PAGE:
Lotho was gathering supplies while Hagan was talking. he nodded to Hagan and exited to the cemetery, dragging the ladder behind him. Hagan reached into his pocket and drew out the stake and turned it over in his hand. The solid oak steak was almost a foot long and had silver inlayed script spiraling around it. Hagan recognized the binding words imediatley and quickley read them over to see that they were correct. He fitted the stake back into his coat and walked outside to meet with the woman. He only hoped that his plan would work. He saw that her son had come inside to wait. He looked down at the child with a look of urgency in his black eyes.

“Come, child. There’s work to be done.”

It is so very difficult to tell what stage the human was in, but Hagan was sure that the human was dead not undead. If the human had been tainted with the viper’s blood, he would have awoken on the way to Stony Cross. The woman and her child were safe, but there were no guarantees, and the only way to be sure was to complete the ritual.

Hagan moved the shrouded meal to its gravesite, and placed it in the casket. After completing the traditional prayers and dousing the body with more holy water, he looked to the woman and child and explained what he would have to do next.

“So the rumors were true? No, it just can’t be, my poor husband.”

“Please, you may want to turn away now.”

The mother and son turned away holding hands. Hagan placed the wooden stake on the chest of the dead man, aiming for his heart. He rose his arms, and slammed the stake into the chest of the body. The woman cringed but did not turn back. Hagan completed the ritual, speaking the words of the Raven Queen’s Blessing, Lotho watching his every move, memorizing his every word. Hagan removed the stake, and closed the casket. He then bound the casket with chains and locks. He covered the casket with some dirt, then passed the shovel to Lotho who continued to shovel dirt onto the casket until the chains could no longer be seen.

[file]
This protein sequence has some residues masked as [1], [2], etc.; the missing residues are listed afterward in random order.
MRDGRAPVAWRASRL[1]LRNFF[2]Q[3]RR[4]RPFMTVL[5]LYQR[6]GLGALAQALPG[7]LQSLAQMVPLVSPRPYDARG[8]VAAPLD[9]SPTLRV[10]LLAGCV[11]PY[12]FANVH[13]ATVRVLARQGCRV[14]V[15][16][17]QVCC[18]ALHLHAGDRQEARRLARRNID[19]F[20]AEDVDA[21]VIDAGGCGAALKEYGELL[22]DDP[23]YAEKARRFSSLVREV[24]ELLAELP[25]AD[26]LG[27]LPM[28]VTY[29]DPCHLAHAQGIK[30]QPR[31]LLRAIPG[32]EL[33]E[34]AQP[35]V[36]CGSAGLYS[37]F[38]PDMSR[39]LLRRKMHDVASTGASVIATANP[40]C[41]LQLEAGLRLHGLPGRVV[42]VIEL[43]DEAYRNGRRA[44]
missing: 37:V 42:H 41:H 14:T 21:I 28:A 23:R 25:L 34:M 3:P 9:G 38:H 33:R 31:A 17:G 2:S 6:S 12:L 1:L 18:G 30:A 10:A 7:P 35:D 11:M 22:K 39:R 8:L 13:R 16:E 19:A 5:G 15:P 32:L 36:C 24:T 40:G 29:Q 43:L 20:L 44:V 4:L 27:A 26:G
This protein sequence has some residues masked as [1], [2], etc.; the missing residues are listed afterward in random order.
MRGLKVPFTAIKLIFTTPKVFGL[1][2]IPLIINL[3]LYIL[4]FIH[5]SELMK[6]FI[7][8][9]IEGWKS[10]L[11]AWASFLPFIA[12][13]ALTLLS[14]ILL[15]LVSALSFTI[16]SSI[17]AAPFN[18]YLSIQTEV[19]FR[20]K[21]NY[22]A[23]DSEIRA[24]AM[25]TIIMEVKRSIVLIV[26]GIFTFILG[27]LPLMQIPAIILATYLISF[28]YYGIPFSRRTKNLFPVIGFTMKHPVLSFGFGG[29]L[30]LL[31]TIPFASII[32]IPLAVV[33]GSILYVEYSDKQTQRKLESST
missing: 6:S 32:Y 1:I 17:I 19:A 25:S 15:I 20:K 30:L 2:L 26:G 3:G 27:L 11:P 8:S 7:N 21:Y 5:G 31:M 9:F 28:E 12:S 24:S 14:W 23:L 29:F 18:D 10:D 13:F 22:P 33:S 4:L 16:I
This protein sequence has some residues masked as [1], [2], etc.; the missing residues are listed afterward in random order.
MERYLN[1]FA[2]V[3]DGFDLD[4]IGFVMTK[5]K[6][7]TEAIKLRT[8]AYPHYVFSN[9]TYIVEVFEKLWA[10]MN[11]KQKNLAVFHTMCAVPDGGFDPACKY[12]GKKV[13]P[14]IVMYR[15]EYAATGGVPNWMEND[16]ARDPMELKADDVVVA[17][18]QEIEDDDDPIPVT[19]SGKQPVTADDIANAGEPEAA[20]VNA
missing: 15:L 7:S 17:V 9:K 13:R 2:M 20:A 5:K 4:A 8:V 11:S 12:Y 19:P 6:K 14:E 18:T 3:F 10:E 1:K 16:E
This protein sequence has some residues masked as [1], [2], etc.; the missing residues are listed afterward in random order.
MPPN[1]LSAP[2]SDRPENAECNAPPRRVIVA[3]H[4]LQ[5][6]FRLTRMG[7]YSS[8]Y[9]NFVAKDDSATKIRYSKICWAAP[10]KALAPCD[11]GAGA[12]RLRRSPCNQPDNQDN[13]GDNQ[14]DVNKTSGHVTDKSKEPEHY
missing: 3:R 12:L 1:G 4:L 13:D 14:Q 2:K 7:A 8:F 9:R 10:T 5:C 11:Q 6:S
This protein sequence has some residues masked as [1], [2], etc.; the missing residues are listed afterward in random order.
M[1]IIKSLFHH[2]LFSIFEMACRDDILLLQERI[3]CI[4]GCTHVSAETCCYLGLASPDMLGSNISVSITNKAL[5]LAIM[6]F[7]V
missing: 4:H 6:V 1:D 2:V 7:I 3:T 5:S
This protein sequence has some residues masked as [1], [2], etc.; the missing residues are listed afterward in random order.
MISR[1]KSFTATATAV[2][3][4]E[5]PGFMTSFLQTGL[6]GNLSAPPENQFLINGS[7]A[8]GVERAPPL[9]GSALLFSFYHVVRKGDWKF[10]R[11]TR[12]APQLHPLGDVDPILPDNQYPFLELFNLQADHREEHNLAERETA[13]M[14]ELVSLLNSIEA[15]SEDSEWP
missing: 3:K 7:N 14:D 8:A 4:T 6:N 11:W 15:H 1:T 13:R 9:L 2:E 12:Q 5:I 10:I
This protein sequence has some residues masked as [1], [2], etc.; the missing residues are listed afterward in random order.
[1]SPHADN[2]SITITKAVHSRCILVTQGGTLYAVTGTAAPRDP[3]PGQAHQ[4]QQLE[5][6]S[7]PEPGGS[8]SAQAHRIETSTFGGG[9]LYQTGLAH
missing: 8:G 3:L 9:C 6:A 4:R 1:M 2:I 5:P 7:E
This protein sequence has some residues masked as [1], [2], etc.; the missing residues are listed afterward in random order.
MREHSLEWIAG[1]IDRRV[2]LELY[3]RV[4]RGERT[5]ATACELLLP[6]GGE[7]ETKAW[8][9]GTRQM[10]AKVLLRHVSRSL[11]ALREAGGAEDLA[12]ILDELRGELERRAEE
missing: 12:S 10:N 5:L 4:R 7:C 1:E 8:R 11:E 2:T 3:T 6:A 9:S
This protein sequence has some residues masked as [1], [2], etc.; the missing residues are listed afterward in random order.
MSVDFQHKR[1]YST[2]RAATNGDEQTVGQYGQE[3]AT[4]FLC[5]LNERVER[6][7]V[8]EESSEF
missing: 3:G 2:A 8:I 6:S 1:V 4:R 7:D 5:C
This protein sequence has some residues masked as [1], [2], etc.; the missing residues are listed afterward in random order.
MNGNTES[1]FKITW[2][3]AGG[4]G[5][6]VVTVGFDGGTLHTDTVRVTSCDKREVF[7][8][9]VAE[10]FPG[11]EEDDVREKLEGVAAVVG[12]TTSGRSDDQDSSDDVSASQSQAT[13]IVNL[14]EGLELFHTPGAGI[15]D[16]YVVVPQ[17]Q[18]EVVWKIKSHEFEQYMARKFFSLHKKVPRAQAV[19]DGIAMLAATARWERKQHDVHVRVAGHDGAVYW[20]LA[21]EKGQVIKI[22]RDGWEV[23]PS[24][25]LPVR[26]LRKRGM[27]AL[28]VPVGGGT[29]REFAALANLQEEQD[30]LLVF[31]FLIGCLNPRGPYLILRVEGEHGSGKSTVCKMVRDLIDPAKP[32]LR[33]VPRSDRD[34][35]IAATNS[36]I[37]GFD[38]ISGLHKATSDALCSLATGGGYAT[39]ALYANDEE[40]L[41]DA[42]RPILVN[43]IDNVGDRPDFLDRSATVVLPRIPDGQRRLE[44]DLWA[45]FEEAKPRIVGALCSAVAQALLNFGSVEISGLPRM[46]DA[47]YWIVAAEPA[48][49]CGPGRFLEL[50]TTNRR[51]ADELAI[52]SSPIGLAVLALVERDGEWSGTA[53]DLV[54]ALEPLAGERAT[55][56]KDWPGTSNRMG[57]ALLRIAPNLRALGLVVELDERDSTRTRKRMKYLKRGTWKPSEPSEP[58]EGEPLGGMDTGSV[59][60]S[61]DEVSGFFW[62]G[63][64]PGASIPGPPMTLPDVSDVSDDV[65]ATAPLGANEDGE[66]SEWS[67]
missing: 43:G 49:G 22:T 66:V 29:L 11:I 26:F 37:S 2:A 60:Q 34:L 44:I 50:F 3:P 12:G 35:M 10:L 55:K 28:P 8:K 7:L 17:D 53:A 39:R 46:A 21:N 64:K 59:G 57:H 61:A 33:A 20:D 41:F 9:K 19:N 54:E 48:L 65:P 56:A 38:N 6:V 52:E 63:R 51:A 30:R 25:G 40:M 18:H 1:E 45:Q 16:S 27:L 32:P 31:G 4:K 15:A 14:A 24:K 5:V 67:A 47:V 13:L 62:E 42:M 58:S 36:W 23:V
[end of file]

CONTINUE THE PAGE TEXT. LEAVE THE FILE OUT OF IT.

“Please, mam, you may turn around again.”

The woman and son turned and looked from Hagan down to the partially covered casket. Tears were in the eyes of the woman.

“Rest easy, mam, your husband is safe in death. And perhaps more importantly, he will remain that way.”

Hagan brought the mother and son back to his office to discuss the circumstances and determine what to do next. One thing was for sure, at least one vampire was in the nearby region, and that was too close for comfort.

Hagan led Lotho into the back room where he started to unpack his sachel. Lotho started to climb up the ladder to his room wheh Hagan started to speak to him.

“Lotho, i need a fovor of you. Go down to the docks and speak with your family. Find out if they’ve heard anything of this vampire from their contacts. speak of this only with those you believe you can trust. When this is done, take the rest of the day off. I’ll handle things around here”

Lotho beamed his ratty little slime as he scampered down the ladder.

“thank you, Mister Hagan. I’ll tell you what i know tomorrow….er, Mister Hagan? what about that reward you spoke of earlier?”

Normall, Hagan would not have tollerated such insolent behavior from his apprentice, but today he had his mind in too many places

“you’ll get your bonus when i collect the fee, now run allong and come back with some usefull information”

Lotho walked brislky out of the room and out into the street. Hagan stopped and sat down on a trunk to think for moment. A Vampire. of all the things to happen, a vampire got sloppy and left a victim to be found. this one was either young, weak and stupid, or strong enough not to care if he got caught. In Hagan’s experiance, both were dangerous. he decided to put the matter out of mind until he had more information on the subject.

Hagan stode into the room again, sweating a bit from the undue panic he had from thinking of the creaure that had just provided him with his newest corpse.

“Forgive me, miss. Vampires have a tendancy to make me…uncomfortable. Now, i’m afraid that graves aren’t free. Normaly i’d charge extra for the rush and for the aditional binding rite, but under the circumstances, i’ll stick to the normal cost for a burrial; 15 gold pieces.”